Anchor Skills

Bob Hamman is the greatest bridge player ever. So what’s his advice for learning how to play bridge?

“Similarly in bridge if you have some baseline to work off you’re dealing with a lesser set of problems. That doesn’t mean you can’t start from scratch, you can. If have an anchor it helps. If you have a few anchors then solving is simplified.”

Think of a sudoku board, says Hamman. The minimum necessary numbers is 17. Typical ‘difficult’ boards will have twice that many. The more numbers the easier the board, but not all numbers are equally helpful. A board full of fives removes fives but leaves a lot of ambiguity.

For bridge, Hamman suggests, start with a game of trick taking (euchre, hearts) rather than a game of bidding. If someone gets tricks first it’s easier to teach bidding.

Ben Horowitz offers a corollary to this: it’s easier to teach an engineer how to be an executive than it is to each an executive to be an engineer.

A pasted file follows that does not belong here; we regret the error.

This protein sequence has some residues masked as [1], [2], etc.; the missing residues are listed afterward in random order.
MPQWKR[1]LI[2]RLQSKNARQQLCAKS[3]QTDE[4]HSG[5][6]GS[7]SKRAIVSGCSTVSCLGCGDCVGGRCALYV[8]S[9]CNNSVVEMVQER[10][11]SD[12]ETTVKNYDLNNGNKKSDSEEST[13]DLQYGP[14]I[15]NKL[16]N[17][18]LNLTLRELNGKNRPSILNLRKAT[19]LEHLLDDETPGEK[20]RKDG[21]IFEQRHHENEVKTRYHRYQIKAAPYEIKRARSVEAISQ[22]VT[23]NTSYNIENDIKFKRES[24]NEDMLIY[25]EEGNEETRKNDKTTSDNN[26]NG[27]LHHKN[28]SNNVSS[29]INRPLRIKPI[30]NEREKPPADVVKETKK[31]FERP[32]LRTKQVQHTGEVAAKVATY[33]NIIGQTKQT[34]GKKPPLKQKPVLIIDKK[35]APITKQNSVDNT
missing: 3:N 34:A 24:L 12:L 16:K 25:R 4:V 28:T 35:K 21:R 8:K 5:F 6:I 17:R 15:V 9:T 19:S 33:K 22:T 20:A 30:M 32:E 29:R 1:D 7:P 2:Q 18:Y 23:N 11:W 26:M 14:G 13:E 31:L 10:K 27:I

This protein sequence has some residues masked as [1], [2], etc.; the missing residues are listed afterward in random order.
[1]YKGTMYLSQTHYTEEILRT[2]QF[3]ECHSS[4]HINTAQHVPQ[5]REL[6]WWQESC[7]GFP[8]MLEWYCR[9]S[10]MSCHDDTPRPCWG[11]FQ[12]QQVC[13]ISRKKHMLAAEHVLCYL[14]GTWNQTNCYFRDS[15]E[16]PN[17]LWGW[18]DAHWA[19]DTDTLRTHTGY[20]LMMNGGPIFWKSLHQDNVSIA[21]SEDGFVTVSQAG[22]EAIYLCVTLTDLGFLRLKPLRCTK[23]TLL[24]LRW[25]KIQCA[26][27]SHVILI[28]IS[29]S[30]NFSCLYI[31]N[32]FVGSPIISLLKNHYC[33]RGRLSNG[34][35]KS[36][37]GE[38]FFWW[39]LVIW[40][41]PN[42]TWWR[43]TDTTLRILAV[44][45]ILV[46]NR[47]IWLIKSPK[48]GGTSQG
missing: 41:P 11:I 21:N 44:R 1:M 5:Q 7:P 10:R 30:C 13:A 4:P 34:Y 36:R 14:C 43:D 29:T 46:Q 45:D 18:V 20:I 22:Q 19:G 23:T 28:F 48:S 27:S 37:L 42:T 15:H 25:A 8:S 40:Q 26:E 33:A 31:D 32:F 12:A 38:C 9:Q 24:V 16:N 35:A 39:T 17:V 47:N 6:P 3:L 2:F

Hamman was mentioned by Bill Chen (mentioned in Kris‘s newsletter). Chen plays chess and some bridge but he addresses the same idea. When someone tells Chen he’s really smart he says that he’s not really that smart, he just gets math-and math is the best baseline, at least for what Chen does.

There’s a lot of names for this idea: first principles, baselines, anchors, foundations. What’s helpful in this advice is the idea that some fundamental ideas are more helpful than others.

Hamman has played with Bill Gates and Warren Buffett. Two “regular guys with a bunch of bodyguards.

Home Run King and Zen Master

I had hit 750-some-odd home runs, and Barry Bonds was slowly snipping at my heels — and people were saying that the reason that he was getting so close was because he was doing some things illegal. I didn’t know he was doing anything illegal, I’ve never known him.

But that’s what they were saying. And they were saying that, ‘Are you going
to give him the record?’ I said, ‘I’m not giving him anything.’ I said records are made to be broken. And no matter who it is, somebody is going to break somebody’s record, you know.